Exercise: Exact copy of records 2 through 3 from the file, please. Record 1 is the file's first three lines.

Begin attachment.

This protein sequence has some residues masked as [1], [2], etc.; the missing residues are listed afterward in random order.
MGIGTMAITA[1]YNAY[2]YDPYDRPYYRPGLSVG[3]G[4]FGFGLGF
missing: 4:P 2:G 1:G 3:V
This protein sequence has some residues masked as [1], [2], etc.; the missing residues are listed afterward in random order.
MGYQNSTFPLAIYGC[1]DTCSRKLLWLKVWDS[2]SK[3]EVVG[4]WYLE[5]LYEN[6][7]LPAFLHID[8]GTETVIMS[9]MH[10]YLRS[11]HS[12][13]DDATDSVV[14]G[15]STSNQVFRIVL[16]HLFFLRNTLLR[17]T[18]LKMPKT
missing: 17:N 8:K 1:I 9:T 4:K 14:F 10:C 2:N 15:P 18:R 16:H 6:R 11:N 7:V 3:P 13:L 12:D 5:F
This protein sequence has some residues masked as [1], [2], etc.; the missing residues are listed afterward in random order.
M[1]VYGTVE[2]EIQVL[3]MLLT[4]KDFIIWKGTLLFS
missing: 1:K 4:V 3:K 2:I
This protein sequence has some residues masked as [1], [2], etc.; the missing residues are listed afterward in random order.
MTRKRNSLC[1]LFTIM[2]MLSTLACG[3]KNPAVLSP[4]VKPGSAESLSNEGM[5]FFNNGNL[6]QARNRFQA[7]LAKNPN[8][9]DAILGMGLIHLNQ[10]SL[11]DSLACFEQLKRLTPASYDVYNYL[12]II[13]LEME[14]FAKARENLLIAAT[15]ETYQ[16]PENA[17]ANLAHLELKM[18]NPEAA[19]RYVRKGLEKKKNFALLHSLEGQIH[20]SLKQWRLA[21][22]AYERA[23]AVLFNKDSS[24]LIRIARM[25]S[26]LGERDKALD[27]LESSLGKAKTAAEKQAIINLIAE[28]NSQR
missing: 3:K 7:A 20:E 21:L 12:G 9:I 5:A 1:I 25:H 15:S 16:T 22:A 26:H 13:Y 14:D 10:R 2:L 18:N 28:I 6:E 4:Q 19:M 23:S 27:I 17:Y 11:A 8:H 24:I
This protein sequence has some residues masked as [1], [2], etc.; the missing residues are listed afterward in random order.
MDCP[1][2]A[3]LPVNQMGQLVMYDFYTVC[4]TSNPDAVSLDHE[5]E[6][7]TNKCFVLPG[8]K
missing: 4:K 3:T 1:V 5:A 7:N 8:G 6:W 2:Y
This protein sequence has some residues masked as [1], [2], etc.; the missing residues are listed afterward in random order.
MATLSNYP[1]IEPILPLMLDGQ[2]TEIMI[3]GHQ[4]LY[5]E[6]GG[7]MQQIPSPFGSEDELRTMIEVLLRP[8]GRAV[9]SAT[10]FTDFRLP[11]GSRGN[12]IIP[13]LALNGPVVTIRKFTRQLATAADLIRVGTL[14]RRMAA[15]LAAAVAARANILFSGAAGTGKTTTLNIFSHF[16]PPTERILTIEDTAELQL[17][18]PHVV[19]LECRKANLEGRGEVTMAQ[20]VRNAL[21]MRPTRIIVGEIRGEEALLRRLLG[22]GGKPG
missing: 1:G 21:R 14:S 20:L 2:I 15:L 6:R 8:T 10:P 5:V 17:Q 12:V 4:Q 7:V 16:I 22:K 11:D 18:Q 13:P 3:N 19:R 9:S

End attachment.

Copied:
This protein sequence has some residues masked as [1], [2], etc.; the missing residues are listed afterward in random order.
MGYQNSTFPLAIYGC[1]DTCSRKLLWLKVWDS[2]SK[3]EVVG[4]WYLE[5]LYEN[6][7]LPAFLHID[8]GTETVIMS[9]MH[10]YLRS[11]HS[12][13]DDATDSVV[14]G[15]STSNQVFRIVL[16]HLFFLRNTLLR[17]T[18]LKMPKT
missing: 17:N 8:K 1:I 9:T 4:K 14:F 10:C 2:N 15:P 18:R 16:H 6:R 11:N 7:V 3:P 13:L 12:D 5:F
This protein sequence has some residues masked as [1], [2], etc.; the missing residues are listed afterward in random order.
M[1]VYGTVE[2]EIQVL[3]MLLT[4]KDFIIWKGTLLFS
missing: 1:K 4:V 3:K 2:I